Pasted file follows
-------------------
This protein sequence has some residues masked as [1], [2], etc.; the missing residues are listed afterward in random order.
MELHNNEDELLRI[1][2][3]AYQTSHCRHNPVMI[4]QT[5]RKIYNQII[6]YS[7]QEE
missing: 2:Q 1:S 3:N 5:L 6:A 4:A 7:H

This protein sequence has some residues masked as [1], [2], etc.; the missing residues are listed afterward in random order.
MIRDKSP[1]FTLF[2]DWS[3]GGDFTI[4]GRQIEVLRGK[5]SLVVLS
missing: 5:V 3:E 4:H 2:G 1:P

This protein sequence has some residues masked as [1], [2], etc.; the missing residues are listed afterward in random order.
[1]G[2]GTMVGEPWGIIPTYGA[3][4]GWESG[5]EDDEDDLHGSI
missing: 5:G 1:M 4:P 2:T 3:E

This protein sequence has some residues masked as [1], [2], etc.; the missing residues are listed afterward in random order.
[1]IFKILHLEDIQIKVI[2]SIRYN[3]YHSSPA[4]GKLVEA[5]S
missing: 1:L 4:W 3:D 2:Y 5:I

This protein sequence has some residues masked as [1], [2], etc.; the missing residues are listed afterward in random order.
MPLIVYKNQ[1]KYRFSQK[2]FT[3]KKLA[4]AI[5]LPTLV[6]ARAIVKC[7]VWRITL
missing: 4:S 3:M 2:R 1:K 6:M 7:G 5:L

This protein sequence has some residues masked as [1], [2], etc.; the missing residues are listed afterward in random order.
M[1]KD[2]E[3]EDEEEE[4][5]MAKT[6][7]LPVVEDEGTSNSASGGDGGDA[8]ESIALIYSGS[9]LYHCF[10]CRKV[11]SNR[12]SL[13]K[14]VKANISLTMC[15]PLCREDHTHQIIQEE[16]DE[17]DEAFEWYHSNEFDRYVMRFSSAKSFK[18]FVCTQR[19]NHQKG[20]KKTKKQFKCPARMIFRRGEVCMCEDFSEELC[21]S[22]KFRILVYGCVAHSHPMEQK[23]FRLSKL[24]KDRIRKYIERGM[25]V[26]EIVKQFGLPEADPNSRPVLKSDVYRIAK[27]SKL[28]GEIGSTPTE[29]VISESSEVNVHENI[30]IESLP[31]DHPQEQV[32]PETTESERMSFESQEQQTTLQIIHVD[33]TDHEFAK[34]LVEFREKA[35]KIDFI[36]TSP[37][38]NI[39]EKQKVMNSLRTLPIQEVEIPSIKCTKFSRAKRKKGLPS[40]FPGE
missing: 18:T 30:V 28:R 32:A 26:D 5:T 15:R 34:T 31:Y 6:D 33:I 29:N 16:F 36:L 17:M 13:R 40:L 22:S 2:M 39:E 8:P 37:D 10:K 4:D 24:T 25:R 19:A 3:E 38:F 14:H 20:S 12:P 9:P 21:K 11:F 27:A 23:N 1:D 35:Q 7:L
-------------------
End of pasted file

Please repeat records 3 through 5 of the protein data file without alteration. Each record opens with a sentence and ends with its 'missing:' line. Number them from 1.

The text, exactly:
This protein sequence has some residues masked as [1], [2], etc.; the missing residues are listed afterward in random order.
[1]G[2]GTMVGEPWGIIPTYGA[3][4]GWESG[5]EDDEDDLHGSI
missing: 5:G 1:M 4:P 2:T 3:E

This protein sequence has some residues masked as [1], [2], etc.; the missing residues are listed afterward in random order.
[1]IFKILHLEDIQIKVI[2]SIRYN[3]YHSSPA[4]GKLVEA[5]S
missing: 1:L 4:W 3:D 2:Y 5:I

This protein sequence has some residues masked as [1], [2], etc.; the missing residues are listed afterward in random order.
MPLIVYKNQ[1]KYRFSQK[2]FT[3]KKLA[4]AI[5]LPTLV[6]ARAIVKC[7]VWRITL
missing: 4:S 3:M 2:R 1:K 6:M 7:G 5:L